The Hippo


Jul 4, 2020








Maria harvests herbs during one of her classes at Wintergreen Botanicals. Photo by Robin Carter.

Spring Herb Walk

When: Friday, May 15, 6 to 7:30 p.m. 
Where: Wintergreen Botanicals, Bear Brook State Park, Allenstown
Cost: Free. Register online to secure a spot.

A walk among herbs
Wintergreen Botanicals offers free spring herb walk

By Angie Sykeny

If you’re curious about which herbal treasures can be found in your own backyard, clinical herbalist Maria Noël Groves will be leading an informative herb walk on Friday, May 15, from 6 to 7:30 p.m., at Wintergreen Botanicals in Allenstown. Walkers will learn the basics of how to identify, harvest and use herbs.

The walk will focus on common weeds,” Groves said, “things most people have in their yard, that you can harvest and grow for medicine and food.”

Groves will begin with some safety tips, encouraging walkers to do their research, listen to their bodies, check for medication interactions and always consult an ID guide before keying out a plant on site. She’ll recommend ID guides and herb books as well.

The walk itself will not be extensive, but rather a perusal around the yard and edge of the woods, covering 10 or so common springtime plants. Participants should consider bringing a notebook and/or camera to document their findings and get the most out of the walk.

Springtime is a great time to practice ID,” Groves said. “In the summer it can get overwhelming because there’s too many flowers everywhere, but in the spring, [plants] are distinctive and easy to identify.”

Some herbs the walkers may see include dandelions, used as a diuretic to detoxify the body; white pine, which treats respiratory infections, coughs and colds; St. John’s Wort, used for pain, topical healing and mild depression; horsetail, which is high in silica and strengthens skin, nails, hair and bones; and more.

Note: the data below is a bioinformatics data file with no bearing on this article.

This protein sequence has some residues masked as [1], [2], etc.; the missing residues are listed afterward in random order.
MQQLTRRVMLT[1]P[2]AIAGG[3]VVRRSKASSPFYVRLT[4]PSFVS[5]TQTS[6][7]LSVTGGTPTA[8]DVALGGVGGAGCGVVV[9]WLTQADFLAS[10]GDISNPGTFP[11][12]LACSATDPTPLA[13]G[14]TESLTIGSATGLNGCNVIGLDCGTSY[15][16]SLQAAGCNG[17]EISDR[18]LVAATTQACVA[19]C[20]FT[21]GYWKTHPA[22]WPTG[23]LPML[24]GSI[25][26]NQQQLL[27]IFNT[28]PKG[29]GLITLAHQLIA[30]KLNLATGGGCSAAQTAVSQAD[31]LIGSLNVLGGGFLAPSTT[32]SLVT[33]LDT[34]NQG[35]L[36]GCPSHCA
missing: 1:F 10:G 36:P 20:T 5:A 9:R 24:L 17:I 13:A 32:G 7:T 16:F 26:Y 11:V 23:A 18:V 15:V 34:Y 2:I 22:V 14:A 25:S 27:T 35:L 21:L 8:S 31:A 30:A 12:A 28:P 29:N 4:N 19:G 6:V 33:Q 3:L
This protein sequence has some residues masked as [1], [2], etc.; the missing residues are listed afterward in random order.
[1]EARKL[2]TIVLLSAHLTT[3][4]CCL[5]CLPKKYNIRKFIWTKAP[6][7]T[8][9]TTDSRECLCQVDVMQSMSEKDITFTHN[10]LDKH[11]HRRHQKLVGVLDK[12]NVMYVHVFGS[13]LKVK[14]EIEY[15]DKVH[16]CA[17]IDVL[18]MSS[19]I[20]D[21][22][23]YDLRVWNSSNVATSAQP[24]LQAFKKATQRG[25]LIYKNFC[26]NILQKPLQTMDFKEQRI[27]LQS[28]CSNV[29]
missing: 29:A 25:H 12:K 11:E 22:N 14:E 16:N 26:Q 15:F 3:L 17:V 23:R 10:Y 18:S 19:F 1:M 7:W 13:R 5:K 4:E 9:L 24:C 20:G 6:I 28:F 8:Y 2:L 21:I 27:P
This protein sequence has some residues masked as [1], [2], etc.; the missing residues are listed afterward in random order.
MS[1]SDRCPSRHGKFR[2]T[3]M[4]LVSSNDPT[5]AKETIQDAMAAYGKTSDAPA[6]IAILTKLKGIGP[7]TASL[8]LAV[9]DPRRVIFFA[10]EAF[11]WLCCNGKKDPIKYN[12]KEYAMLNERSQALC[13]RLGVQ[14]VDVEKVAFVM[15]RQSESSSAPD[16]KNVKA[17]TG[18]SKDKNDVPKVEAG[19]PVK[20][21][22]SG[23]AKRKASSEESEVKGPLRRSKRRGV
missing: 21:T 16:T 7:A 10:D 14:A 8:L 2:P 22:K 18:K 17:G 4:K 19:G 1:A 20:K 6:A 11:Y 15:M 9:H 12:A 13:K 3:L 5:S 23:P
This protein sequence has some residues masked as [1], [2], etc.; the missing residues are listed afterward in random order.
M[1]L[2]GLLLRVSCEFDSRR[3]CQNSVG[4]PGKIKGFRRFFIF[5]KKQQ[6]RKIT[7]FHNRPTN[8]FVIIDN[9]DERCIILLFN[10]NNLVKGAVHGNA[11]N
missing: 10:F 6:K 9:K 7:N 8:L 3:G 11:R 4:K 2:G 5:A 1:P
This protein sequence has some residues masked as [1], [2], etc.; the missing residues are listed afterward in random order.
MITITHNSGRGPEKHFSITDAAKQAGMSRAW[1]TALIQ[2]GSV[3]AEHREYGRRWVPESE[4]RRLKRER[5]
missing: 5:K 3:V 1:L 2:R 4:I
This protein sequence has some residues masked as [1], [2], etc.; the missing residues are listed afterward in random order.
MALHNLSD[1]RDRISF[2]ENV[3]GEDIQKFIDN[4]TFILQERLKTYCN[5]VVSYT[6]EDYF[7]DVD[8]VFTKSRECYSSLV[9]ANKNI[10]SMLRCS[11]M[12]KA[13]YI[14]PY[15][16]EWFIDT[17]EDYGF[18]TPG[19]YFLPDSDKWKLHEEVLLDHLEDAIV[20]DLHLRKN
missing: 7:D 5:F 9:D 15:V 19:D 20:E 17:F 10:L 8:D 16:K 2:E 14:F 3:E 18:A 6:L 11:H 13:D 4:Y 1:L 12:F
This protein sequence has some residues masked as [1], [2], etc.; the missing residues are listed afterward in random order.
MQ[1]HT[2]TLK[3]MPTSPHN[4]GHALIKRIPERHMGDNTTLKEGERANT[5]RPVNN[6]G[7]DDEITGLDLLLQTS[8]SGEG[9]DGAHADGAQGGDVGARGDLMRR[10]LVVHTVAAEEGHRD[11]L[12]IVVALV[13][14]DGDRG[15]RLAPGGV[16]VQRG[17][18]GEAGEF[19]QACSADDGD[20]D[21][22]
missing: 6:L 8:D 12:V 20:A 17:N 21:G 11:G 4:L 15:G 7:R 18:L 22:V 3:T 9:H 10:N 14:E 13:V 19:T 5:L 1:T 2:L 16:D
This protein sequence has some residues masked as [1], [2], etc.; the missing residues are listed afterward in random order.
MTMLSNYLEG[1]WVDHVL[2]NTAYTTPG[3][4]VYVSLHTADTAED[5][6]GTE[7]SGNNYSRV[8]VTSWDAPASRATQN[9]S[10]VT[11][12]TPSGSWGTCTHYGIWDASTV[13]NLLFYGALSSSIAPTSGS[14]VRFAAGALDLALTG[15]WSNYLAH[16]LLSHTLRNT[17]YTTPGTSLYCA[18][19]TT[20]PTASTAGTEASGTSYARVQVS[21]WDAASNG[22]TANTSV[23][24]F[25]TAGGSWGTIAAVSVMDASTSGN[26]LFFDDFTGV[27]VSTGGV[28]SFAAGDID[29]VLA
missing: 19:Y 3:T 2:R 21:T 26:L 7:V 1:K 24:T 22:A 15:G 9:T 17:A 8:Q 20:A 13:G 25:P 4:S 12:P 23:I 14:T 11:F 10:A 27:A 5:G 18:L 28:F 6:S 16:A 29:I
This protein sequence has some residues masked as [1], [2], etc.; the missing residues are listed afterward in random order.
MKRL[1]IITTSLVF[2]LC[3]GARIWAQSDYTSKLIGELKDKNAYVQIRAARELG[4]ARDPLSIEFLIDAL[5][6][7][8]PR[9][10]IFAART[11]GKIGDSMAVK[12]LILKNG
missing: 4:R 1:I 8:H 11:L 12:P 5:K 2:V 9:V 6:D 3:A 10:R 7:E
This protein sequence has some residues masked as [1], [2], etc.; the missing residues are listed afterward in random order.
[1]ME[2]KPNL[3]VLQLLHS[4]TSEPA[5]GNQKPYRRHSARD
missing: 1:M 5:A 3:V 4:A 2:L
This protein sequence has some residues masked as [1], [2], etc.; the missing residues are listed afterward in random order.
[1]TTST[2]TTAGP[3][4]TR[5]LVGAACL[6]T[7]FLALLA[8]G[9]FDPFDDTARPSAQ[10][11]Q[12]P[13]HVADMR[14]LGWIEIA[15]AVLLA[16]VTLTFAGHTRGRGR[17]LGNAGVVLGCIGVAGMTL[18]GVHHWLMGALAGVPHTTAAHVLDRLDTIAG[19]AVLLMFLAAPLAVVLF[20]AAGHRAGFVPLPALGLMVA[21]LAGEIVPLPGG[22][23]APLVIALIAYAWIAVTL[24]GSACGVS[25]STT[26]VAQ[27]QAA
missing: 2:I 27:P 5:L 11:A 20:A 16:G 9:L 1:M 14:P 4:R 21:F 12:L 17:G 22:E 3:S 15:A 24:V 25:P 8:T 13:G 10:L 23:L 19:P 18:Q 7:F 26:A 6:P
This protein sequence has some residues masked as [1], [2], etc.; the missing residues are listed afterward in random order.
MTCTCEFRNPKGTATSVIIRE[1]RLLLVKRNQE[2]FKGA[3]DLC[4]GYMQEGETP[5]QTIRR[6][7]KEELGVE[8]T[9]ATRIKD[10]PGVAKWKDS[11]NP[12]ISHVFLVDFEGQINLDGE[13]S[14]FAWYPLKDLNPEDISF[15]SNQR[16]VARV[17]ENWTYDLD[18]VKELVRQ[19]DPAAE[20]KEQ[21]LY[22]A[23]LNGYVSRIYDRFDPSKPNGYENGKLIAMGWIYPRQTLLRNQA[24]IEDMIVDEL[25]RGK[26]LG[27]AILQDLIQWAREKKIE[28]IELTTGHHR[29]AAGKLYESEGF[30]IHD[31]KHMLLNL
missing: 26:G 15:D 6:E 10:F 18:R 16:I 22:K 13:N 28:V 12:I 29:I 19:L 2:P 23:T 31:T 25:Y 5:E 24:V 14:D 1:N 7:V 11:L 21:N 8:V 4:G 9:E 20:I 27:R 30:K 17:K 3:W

Upon finding the plants, Groves will demonstrate how to dig them up or pick them to harvest their leaves, flowers and roots. She’ll also talk about the ethical responsibilities that come with harvesting plants from the wild.

A lot of weeds can be harvested whenever you want, but there are some that you don’t want to harvest in large quantities because of the environmental impact,” Groves said. “We have to remember they aren’t just for us. We need to share them with critters and other people and the environment.”

The main reason some plants are more susceptible to declining in numbers is that they are slow growing and can’t reproduce at the rate they are harvested. A few of these include partridgeberry, mayflower, ramps, goldthread and bugleweed. A good rule of thumb, Groves said, is to only harvest a plant that is abundant in that area, and no more than 10 percent of the plants.

Her advice to participants as they leave the walk is to educate themselves with herb literature, start in their yards to identify and harvest some beginner herbs, then progress to more advanced ones after they’ve grown comfortable with the process.

It can be overwhelming if you don’t know the plants already, but the good news is, you don’t need to be able to identify every plant,” she said. “You can start small with a few that are easy and safe.”

Groves has been working with herbs for 20 years and teaches about 100 classes a year in various New Hampshire locations, including the Massabesic New Hampshire Audubon center, Canterbury Shaker Village and Concord Food Co-op. Her practice, Wintergreen Botanicals, is an herbal clinic and education center located in the pine forests of Bear Brook State Park.

I think people have grown frustrated and distrustful of pharmaceutical conventions, so there’s an increased interest in the community right now for getting healthier using natural remedies,” she said. “This walk will be a good opportunity for people to see the natural world as a friend and gain more confidence in their ability to identify and use plants.”

As seen in the May 14, 2015 issue of the Hippo.

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